On my nightstand, I often have something written by Thich Naht Hahn. Right now, it’s Zen and the Art of Saving the Planet. I usually read several books at the same time, jumping from one to another and then back again. It creates interesting cross-pollinations in my brain. I just finished reading Michael Garrigan’s River, Amen. He is an ecopoet from Pennsylvania. In his book, he grapples with questions about faith (like me, he was raised Catholic), anchoring his spiritual explorations in the metaphors of fly-fishing. His diction, imagery and musicality are impressive. It wasn’t a book I expected to like, but when I read his poem about infertility, I found myself deeply moved. It was so vulnerable, beautiful and sad. Reading Buddhist philosophy while reading Garrigan’s book meant I picked up more quickly on his spiritual journey from Catholicism to Eastern mysticism.

I’m also reading Joy Harjo’s How We Became Human and Layli Long Soldier’s Whereas. Both writers write their truths in language that is forceful and exacting. Their work gives me much to think about, both as a poet and as an American. And I’ve been slowly making my way through a new translation of Rilke’s Book of Hours: Love Poems to God, translated by Anita Barrows and Joanna Macy. I love reading the dual translation because it improves my German.

Best piece of writing advice you’ve received?

Dig deeper. I remember Jean Valentine reinforcing that during my MFA studies at Drew. She was right. The best poems come from really deep dives into the questions we struggle with, or the secrets or suffering we seek to repress. Gregory Orr wrote that “silence makes us the victim of our experiences, not the master.” My stronger poems tend to evolve from journeys that go farther than I knew I was going. My weaker poems push to easy conclusions, strong finish lines that sound good, but stop short of revealing anything. Those are moments where I am hitting an obstacle, often a silence caused by fear, or shame or humiliation. Or a sense of powerlessness. Pushing through those blocks is how I fight
those silences and heal.

Deep dives require being incredibly honest with yourself as a writer. Writing deeper work requires exploring one’s own pain. Take grief, for instance. Understanding my grief over my mother’s death in all of its intricacies led me to a better place in the end. It wasn’t an easy journey, but I think real wisdom is hard-won.

If you could tell your younger writer-self anything, what would it be?

Your words, your experiences are valuable. Don’t let anybody tell you otherwise. And find a mentor. When I was first writing poetry, the publishing world was dominated by men and by male fixations. I remember worrying that I couldn’t write a good poem because I’d never been to war, I’d never killed anyone, I’d never been in a bar fight. What a terrible world I inhabited! Poetry written by women was denigrated, our topics seen as too light, not significant. Now, I am happy to say, more and more women are finding audiences and getting their poems published. And I think that’s making us as a society more open to explorations of both the heart and mind, of emotions. Women were silenced for so long. I didn’t have the courage to write about my experiences as a young womansexual harassment, abuse and assaults. I wished I had had a woman poet who could have mentored me as a young woman. It might not have taken me so long to write my first book.

Which poet or character from a book/movie would you invite to dinner and why?

This is a tough one because there are so many that I love. I’d want someone who’d be a good conversationalist, someone who would enjoy exploring ideas, someone who’s experiences would be enlightening. I think that some of the poets I like wouldn’t be very talkative. I remember conversations I had with Jean Valentineshe was a wonderful person to talk withher experiences and her spiritual and philosophical explorations make her an ideal dinner guest. But I would also love to talk to Gwendolyn Brooks about poetry, art, America’s harsh history, and how we might go forward. I love her writing, the power of her poetry. I think I could listen to her for hours.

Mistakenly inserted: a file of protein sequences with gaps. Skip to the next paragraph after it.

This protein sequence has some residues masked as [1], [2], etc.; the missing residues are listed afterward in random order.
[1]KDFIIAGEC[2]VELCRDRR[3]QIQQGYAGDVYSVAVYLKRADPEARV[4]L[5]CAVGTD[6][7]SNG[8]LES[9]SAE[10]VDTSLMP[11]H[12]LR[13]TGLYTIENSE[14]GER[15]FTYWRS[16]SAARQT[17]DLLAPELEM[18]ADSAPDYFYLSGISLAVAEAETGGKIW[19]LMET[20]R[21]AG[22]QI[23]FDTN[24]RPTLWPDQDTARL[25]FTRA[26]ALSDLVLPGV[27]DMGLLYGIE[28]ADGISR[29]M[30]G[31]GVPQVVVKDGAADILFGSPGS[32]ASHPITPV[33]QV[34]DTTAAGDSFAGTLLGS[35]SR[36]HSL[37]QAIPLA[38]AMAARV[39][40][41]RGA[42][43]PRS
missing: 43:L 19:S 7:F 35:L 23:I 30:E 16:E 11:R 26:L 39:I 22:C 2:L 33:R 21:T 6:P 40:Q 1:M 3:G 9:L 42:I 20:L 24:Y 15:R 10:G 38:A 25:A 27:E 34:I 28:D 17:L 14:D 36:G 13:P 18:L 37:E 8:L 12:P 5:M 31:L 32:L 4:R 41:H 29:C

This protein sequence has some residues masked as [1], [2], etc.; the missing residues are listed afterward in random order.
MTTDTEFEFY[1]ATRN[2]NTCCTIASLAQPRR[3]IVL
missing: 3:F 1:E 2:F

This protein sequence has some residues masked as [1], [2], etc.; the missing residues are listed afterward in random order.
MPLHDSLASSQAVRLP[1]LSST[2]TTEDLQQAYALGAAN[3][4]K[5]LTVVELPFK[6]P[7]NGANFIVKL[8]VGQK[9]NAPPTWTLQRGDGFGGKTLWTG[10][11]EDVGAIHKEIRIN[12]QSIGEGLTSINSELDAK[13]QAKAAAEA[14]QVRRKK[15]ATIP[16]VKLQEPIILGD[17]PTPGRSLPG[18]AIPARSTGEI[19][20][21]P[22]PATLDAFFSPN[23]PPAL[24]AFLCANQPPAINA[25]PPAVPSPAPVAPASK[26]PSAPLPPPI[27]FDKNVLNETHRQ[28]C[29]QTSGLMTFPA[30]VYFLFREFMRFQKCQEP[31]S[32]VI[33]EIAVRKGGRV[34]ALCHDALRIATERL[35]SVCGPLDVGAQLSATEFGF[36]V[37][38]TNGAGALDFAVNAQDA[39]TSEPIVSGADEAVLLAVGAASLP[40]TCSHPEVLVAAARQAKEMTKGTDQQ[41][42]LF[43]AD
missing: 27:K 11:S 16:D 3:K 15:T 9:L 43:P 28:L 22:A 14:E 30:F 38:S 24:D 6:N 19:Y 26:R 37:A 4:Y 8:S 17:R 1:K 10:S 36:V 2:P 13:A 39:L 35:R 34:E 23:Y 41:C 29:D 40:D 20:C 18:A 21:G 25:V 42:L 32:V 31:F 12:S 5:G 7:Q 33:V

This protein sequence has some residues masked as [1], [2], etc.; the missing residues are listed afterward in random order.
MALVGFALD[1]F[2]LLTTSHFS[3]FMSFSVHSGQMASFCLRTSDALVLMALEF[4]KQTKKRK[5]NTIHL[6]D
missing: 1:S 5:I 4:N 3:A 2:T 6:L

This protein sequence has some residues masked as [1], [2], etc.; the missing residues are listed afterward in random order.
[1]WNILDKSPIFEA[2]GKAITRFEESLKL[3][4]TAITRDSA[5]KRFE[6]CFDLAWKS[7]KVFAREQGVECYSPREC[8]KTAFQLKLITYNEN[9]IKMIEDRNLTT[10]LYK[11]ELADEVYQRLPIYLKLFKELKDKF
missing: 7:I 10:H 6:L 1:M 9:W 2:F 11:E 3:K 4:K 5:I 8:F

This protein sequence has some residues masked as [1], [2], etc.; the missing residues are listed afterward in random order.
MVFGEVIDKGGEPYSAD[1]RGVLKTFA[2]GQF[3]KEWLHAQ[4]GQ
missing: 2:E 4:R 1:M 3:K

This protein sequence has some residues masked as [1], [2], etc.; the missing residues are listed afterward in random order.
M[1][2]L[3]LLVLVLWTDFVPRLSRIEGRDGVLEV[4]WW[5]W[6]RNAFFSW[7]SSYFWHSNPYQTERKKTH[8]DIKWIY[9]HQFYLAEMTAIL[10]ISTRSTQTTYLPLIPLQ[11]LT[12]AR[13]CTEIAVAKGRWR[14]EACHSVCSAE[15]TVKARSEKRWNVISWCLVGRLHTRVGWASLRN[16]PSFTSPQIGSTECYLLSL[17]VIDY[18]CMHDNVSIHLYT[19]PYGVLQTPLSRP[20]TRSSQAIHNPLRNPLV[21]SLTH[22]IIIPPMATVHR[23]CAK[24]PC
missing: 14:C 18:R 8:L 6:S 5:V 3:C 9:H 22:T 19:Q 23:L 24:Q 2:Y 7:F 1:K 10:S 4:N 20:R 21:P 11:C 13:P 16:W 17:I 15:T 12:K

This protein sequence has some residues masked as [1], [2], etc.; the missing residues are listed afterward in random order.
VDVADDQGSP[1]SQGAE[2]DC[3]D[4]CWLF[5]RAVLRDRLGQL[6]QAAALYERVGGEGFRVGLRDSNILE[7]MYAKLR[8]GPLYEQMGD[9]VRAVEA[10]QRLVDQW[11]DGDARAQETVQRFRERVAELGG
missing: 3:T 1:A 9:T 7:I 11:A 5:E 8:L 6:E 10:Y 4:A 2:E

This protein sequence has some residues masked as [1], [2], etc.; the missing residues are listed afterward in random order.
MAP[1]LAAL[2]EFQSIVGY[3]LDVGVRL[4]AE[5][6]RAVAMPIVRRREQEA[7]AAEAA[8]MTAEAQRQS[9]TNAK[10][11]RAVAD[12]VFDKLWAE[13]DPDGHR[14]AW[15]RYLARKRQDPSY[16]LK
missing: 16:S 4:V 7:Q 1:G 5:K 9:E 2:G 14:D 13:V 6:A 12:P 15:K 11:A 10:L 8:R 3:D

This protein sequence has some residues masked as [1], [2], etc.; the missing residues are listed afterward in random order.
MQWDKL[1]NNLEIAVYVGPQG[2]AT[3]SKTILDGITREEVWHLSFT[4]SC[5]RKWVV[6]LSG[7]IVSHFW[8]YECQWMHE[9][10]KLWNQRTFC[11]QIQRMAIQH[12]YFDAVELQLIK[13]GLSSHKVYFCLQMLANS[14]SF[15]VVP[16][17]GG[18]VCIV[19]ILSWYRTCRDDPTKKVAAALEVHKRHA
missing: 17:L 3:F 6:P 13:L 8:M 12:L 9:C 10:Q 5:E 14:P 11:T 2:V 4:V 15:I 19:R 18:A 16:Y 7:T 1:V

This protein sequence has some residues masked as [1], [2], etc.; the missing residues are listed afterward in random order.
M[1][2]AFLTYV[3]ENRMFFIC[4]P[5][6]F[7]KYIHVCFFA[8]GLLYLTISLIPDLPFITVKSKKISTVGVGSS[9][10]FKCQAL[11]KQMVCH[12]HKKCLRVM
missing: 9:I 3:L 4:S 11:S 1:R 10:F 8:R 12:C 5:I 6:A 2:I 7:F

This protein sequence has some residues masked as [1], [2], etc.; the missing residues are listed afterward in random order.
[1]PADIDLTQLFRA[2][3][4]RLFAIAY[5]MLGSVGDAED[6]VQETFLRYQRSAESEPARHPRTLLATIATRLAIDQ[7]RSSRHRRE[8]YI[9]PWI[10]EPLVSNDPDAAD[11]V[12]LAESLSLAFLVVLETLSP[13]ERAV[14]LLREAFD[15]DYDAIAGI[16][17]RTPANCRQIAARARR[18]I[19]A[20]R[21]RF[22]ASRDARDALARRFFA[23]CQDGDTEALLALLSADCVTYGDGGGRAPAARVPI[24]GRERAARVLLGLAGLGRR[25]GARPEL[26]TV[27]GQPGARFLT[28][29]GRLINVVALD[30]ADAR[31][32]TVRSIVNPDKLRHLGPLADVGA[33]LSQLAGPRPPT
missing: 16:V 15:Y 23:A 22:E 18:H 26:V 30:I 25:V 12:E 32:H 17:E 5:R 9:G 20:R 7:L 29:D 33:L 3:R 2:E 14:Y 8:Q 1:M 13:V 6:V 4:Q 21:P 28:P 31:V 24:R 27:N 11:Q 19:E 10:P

Tell us about Fierce Geometry, your poetry collection. What was the inspiration behind it, and how would you introduce it to our readers?

Fierce Geometry is a concept that is behind my use of imagery in the book. I reference images that form arcs, lines, circles whether when looking at alluvial fans and dried salt flats in Death Valley, California or tracing the arc of a comet across the night sky. I invite readers to look for those images as they read.

In Los Angeles in the late 1990s, my family had the pleasure of meeting geometric abstractionist painter Edwin Mieczkowski at a seder dinner at the home of Judy and Gordon Davidson. Ed had the children, and then the adults, create illustrations using just lines and circles that intersect. We had a terrific conversation about seeing the world through a geometric lens. Perhaps that fed my perceptions of the world I sawI’m willing to give him full credit for the inspiration. If you look at his work, you’ll see a fierceness in his geometric paintings. They are breathtaking. They capture much of the complexity of our world in
images. And the beauty of images is that they can often say more in pictures that we can define in words.

My book is not meant to be read as a primer on geometry, but as an exploration of the intricate beauty as well as tragedy of human existence. When I think of my life, I imagine it as one of those rock formations in the American West that has been etched by wind, fire, and water. I think of those forces as being like the events, encounters, experiences that have shaped me. Any life, over time, will be marked by love, by things we yearn for but which remain out of reach, the losses of people we have known and loved. I have tried to write honestly about my experiences. There’s pain and suffering in there, but it’s also a book about healing and resilience.

Mary Brancaccio’s first full-length poetry collection, Fierce Geometry, was recently published by Get Fresh Books Publishing. Her poetry has appeared in Naugatuck River Review, Minerva Rising, and Edison Literary Review, Adana Literary Journal, among others. She has been nominated for a Pushcart Prize. Brancaccio’s poetry is also included in Writing the Land: Maine and Writing the Land: Northeast, as well as two international anthologies of poetry. Brancaccio has an MFA in Poetry from Drew University. Her website is